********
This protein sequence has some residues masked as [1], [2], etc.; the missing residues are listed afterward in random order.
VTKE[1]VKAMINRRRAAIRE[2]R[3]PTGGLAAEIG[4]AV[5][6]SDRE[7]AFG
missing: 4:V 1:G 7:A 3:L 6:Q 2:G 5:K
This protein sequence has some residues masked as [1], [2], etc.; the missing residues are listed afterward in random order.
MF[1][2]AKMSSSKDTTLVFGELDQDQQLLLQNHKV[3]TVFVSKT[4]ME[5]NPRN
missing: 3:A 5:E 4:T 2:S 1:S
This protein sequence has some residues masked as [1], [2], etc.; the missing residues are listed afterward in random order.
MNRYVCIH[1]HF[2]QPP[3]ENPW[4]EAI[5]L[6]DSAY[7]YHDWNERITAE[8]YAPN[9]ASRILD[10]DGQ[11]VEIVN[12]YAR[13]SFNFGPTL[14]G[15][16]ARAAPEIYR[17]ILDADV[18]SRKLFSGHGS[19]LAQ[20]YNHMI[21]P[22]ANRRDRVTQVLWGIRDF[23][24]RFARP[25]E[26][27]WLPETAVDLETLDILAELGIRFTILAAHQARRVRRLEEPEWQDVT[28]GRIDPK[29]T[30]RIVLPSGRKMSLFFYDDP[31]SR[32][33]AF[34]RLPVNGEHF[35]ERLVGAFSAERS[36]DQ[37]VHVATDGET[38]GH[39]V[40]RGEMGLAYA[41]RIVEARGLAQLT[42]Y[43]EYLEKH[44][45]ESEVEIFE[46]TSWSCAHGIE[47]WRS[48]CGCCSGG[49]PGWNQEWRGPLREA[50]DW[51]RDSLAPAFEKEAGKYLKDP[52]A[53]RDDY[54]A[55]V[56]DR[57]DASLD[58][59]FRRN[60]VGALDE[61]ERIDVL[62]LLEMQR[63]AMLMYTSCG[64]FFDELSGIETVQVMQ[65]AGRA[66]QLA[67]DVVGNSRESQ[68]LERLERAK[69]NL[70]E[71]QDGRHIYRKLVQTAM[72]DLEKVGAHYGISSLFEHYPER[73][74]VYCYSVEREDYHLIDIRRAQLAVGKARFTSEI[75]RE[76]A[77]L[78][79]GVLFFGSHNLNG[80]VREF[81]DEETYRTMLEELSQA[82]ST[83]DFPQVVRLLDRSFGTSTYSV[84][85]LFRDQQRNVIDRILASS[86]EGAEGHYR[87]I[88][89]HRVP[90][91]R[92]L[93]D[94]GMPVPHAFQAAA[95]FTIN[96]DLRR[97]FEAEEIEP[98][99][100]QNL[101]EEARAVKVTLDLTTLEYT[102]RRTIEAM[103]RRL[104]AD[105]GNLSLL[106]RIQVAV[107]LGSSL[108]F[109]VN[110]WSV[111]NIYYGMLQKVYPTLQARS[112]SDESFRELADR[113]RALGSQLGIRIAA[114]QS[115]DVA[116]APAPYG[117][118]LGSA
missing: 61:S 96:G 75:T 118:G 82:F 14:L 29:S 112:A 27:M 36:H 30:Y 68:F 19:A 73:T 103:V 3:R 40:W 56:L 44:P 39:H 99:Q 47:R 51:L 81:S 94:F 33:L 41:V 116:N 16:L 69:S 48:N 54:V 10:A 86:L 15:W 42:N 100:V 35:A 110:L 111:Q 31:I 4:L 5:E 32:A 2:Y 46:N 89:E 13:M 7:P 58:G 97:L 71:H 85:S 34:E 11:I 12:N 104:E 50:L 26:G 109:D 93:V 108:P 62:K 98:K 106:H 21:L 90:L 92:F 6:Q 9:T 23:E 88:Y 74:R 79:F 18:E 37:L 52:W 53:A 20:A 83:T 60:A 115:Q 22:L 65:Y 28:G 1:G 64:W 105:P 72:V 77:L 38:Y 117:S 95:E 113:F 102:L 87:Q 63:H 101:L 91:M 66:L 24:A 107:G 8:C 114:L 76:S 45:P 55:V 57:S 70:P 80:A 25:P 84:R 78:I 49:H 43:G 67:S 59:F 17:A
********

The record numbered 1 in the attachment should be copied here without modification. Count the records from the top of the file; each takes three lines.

This protein sequence has some residues masked as [1], [2], etc.; the missing residues are listed afterward in random order.
VTKE[1]VKAMINRRRAAIRE[2]R[3]PTGGLAAEIG[4]AV[5][6]SDRE[7]AFG
missing: 4:V 1:G 7:A 3:L 6:Q 2:G 5:K